With rising economic inequality the gap in sports participation continues to increase because sadly sport is becoming unaffordable for many low-income households.
One year ago the Aspen Institute’s Sports & Society Program launched with Kobe Bryant the Project Play with the campaign #DontRetireKid, being revived again this year, to lay the groundwork to grow sports participation rates and related metrics for youth, ages 12 and under.
Kobe Bryant said in an interview ‘we lived in an environment where everything is extremely structured for children. Sports used to be something that kids go out and do for fun’.
Indeed, unstructured outdoor childhood and informal play have all but vanished. And today playing organized sports comes with a price that creates structural inequities that exist in youth sport, not to mention for young girls.
For instance, some urban activists around New York like Lonnie Hardy in the Bronx used to organize Play Streets in their neighbourhoods to offer a safe place for children to play who could not afford to attend extracurricular activities after school.
Chiene Jones gives New York girls the key to empowerment
Grow Our Game is an easy solution to get little girls engaged in sports in the city by removing financial and cultural barriers. Jones is a committed professional, primarily facilitating and leading efforts to break generational poverty by advocating for future women leaders in urban communities.
According to Kids Play USA Foundation, only 3% of youth in low-income areas play organized sports and idle kids are three times more likely to get involved in criminal activity.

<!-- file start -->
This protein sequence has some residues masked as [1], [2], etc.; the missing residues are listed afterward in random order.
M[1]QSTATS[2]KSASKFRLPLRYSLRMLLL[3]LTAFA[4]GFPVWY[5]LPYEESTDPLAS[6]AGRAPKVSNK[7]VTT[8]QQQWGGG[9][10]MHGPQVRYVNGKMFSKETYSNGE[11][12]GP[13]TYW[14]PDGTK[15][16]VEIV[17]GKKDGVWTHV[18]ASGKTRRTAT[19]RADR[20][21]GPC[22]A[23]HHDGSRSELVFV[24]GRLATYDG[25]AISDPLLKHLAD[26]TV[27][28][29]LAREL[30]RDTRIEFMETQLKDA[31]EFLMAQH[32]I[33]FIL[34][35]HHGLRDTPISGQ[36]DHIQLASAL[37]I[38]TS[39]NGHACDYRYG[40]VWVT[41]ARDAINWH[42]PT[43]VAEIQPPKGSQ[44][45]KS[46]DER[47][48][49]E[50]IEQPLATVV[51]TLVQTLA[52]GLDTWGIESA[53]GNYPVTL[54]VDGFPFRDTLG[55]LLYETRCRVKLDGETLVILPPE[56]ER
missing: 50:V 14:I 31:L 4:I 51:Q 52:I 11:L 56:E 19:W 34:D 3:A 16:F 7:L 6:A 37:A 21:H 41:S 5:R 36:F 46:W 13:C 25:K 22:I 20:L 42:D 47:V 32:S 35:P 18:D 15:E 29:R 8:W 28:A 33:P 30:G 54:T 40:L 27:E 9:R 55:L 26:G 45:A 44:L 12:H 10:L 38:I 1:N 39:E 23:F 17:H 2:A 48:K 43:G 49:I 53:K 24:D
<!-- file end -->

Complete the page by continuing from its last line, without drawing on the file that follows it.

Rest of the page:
‘My program is free of charge for any girl, but actually most of my families come for underserved communities. We started in Central Harlem, where many kids with asthma and obesity live. And we continued down in the Lower East Side, in the middle of a housing development’.
‘I feel passionate to speak to these groups, especially young girls of colour, because they feel they are supported. With the proper amount of resources every child can become anything. I find ways to create that narrative, knowing that there are so many negative stories. People in underserved communities thrive by giving them hope. The sky’s the limit’.
‘I grew up in a household relatively poor but my parents always found free resources to make me become better, being involved in so many extracurricular activities. I used to play three sports but ended up falling in love with basketball. I was recruited to the basketball team in college at New York University and I was able to coach as a first woman trying things and also failing things. They gave me that space to fail and recover again’.
As an empowered woman, Jones feels an obligation to empower girls in her city, they see that the narrative is completely different from what society says. This June a huge street art mural has appeared in Lower Manhattan with the faces of famous male soccer legends. Changing the public discourse is difficult but new inspiring stories apart from the mainstream are possible.